Brought to fruition by an energetic community of young artists who often display their work in galleries at Chatuchak Market, the similarly undefinable V64 Studio to the north of the city is another studio/gallery space worth checking out. If TCDC, BACC and V64 are a little too free-flowing for your tastes, Bangkok offers a wide selection of more 'controlled' contemporary art galleries. Some are spacious and slick while others are little more than a handful of framed pieces in a cafe -- but all will strike a chord with one individual or another.

Kathmandu Gallery -- good things come in small packages.
Kathmandu Gallery -- good things come in small packages.

A year or so back we spotlighted 10 contemporary Bangkok art galleries worth a look-see, and indeed, they're all still worth checking out, but several others warrant a good perusing as well. Gallery N is devoted to contemporary Thai art while Toot Yung's exhibitions often instigate a compelling (or disturbing for some) dialogue on Thai social issues.

Soulflower spotlights contemporary Indian work and Thavibu is dedicated specifically to Southeast Asian artists. Warp54 displays the Asian inspired work of a Belgian painter and Koi, La Lanta, Neilson Hays and 100 Tonson all feature a diverse mix of contemporary artists from around the world. If you feel like giggling rather than interpreting, stop by the BatCat Museum for a journey through vintage toy and comic book land.

Small galleries open often and we couldn't possibly mention them all. To keep a finger on the city's creative pulse, tune into the Bangkok Art Map and Art Bangkok websites. The former works like a monthly newsletter that has an eye for the underground visual arts scene while the latter regularly announces events from throughout Bangkok's visual and performing arts landscape. Much of Art Bangkok is written only in Thai but it's worth finding a translator as the site has a wealth of info.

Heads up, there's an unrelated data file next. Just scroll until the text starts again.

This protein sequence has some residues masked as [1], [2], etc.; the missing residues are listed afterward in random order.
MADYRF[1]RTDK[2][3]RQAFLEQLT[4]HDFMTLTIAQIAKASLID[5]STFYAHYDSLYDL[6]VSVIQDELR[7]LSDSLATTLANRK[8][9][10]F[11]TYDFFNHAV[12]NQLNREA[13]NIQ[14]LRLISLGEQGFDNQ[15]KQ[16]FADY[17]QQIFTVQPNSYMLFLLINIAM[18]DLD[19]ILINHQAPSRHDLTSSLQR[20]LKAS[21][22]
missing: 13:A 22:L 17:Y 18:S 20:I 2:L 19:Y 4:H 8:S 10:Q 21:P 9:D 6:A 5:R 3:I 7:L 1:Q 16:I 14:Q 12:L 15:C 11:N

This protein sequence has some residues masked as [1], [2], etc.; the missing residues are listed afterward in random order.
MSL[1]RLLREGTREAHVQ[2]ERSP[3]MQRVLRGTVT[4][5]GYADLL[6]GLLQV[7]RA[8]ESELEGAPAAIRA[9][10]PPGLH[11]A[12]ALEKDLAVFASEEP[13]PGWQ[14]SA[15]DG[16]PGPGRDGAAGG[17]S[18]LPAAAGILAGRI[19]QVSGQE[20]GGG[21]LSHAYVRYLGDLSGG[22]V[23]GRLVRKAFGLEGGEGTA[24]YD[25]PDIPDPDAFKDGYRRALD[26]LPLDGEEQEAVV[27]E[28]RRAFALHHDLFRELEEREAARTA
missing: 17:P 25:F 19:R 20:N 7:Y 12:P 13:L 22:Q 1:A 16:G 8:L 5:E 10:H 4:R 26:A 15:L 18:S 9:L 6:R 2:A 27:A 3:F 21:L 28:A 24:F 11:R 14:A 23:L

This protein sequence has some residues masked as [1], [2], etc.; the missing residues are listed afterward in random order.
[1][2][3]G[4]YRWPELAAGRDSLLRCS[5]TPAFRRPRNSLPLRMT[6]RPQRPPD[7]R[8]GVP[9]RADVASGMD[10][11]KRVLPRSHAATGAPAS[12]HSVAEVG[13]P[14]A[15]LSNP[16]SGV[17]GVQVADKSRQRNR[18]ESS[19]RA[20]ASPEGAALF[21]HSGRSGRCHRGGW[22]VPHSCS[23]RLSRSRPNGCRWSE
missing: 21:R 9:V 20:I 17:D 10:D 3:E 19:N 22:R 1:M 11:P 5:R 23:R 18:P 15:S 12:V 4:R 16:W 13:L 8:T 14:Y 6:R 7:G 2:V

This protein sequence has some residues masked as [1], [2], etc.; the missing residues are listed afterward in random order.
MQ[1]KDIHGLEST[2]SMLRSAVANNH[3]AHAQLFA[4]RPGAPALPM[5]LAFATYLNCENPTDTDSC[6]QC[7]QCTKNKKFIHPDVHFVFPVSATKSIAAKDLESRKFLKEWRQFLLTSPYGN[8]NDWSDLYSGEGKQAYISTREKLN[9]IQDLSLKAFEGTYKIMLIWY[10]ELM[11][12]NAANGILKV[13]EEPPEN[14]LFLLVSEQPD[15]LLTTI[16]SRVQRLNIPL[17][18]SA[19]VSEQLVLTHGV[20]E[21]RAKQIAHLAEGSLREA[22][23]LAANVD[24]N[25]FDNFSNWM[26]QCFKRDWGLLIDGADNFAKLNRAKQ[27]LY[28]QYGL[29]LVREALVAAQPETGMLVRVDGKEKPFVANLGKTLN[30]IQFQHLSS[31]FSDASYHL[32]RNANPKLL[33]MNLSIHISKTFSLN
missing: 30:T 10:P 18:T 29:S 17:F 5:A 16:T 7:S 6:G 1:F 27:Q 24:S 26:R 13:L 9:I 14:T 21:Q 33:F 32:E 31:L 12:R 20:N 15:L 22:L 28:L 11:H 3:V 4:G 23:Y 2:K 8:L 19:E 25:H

Fresh work by Christian Develter at Warp54.
Fresh work by Christian Develter at Warp54.

Now that a full day (or two weeks?) of museum and gallery hopping are behind you, what does an art lover do at night in Bangkok? The city offers no shortage of performing arts options, including Thai shadow puppet shows at Joe Louis Theaterkhon masked theatrics at Sala Chalermkrung, the elaborate (and expensive) mixed performing arts spectacle at Siam Niramit, the always thrilling lady boy extravaganza at Calypso Cabaret or an evening of jazz at Brown Sugar. For something more off-the-beaten-track, you might get a taste of Bangkok's underground poetry scene at 1001 Nights, kick back for a night of Thai-style blues at Adhere the 13th or Saxophone, or mix it up with the city's artsy twenty-something crowd at Talad Rotfai and/or one of many hipster bars.

Indeed, the Bangkok 0f 2013 is swiftly shedding a reputation defined by go-go bars and maddening traffic and becoming a genuine centre for the arts in Asia.


About the author:
Usually found exploring Bangkok's side streets or south Thailand's islands, David Luekens is an American freelance writer & photographer who finds everyday life in Asia to be extraordinary. You can follow his travails here.


Read 1 comment(s)

  • I am all about art and love to visit real art on display thanks for your ppost

    Posted by leapws on 27th December, 2013